Texture and pattern will help your create depth in your decorating, and so it can play with your senses. All surfaces or material have some texture or feel, but you should note it is a lot more than a surface or material being rough or smooth. Textures can make a room seem smaller, cozier, cold, and even impersonal. These feelings occur when the pattern in the texture is repeated.
Texture and Pattern
Texture also affects pattern. Texture can make a pattern on a surface seem less coarse. It affects colour as well; it can make a colour seem more intense. Thus texture can be your decorative tool to draw attention to an architectural area and help create a focal point. The picture below is a good example of the use of colour and texture to help draw the eye towards the focal point. The effect is obvious by the contrast of colour and texture.
It is a good idea to reduce contrast of textures when a room is small. Above, is a small kitchen. Contrast is kept to a minimum. The black is restricted to certain areas and the white is used on the wall, cabinets, and countertops.
Another thing you should know is that textures reflect light. Some textures absorb light better than others, and some reflect light better than others. Some styles rely on the use of light to create the desired mood. For instance, the contemporary style makes full use of light; it is preferable that materials and surfaces reflect light, rather than absorb light.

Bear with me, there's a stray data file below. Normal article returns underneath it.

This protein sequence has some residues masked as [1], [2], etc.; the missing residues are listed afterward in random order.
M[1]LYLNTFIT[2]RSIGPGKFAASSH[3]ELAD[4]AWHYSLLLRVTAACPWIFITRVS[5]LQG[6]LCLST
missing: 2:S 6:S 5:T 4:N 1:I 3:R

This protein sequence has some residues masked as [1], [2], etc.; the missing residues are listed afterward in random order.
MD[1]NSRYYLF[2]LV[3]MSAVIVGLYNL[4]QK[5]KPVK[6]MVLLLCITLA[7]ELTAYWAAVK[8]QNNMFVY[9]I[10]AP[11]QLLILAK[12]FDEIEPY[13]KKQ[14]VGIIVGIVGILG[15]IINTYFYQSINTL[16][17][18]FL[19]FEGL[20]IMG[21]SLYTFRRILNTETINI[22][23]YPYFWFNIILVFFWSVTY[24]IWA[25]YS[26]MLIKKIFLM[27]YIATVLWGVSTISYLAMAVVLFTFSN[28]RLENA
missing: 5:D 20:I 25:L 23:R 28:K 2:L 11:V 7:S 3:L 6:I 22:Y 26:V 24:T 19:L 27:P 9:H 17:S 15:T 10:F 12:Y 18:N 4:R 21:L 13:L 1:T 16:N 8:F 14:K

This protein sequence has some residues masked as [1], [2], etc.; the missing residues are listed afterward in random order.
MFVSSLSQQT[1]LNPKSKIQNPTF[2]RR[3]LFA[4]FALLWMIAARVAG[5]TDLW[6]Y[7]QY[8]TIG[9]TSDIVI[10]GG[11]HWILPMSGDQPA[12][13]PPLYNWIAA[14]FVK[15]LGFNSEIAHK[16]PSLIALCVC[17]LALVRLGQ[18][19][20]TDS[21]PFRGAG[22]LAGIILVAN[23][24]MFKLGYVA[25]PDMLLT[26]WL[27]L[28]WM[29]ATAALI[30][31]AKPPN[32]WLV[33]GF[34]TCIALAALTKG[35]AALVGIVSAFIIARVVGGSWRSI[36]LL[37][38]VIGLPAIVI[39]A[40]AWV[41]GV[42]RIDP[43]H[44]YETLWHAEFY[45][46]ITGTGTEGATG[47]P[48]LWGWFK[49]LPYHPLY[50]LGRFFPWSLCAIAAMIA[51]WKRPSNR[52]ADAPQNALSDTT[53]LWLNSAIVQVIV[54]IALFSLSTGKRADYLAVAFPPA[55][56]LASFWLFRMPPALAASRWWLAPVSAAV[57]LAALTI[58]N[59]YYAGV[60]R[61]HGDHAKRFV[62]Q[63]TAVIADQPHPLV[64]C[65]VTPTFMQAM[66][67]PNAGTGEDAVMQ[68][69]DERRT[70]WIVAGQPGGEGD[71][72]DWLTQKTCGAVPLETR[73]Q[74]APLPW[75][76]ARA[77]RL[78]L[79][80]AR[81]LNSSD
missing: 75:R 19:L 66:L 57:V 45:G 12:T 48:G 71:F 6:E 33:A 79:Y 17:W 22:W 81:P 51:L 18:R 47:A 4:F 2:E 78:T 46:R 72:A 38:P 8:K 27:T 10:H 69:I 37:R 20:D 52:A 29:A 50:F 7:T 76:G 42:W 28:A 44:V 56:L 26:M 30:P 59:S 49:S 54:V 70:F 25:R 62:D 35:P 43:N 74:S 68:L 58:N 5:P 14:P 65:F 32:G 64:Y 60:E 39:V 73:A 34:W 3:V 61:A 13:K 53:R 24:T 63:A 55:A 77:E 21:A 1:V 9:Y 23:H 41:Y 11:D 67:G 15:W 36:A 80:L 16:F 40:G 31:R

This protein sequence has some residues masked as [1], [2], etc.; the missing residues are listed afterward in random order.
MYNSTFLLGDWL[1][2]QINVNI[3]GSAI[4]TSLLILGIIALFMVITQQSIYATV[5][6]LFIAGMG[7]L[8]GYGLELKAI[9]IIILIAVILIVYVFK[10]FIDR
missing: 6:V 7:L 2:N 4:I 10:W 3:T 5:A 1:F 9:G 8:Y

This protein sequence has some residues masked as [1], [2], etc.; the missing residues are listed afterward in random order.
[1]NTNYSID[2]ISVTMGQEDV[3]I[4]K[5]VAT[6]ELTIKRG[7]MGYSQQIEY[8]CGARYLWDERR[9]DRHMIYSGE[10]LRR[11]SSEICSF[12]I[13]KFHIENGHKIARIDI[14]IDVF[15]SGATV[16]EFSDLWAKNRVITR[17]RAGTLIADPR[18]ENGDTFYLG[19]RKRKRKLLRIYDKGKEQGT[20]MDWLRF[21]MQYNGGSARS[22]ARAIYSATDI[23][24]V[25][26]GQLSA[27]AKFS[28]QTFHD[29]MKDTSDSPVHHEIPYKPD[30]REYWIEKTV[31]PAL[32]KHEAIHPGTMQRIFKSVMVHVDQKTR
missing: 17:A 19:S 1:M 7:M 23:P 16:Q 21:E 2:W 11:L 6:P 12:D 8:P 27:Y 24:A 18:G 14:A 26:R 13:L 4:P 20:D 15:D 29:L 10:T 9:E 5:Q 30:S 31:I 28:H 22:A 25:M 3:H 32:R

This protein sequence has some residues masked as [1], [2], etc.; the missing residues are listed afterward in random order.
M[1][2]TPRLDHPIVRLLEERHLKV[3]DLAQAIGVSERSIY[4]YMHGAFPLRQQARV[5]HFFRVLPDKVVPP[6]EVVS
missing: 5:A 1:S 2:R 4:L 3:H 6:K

The Right Combination of Texture and Pattern
To conclude, remember texture is what helps you create style, and makes a bold or a subtle statement. It makes use of pattern, colour and light. The right combination can be daunting at times, so select with care. If you don’t trust your instincts you can always seek out the ideas of professionals and their suggested collections of various items for certain styles and moods. Another thing you can do is to create a swatch board where you can compare the samples of fabrics, wood finishes, and other surface materials.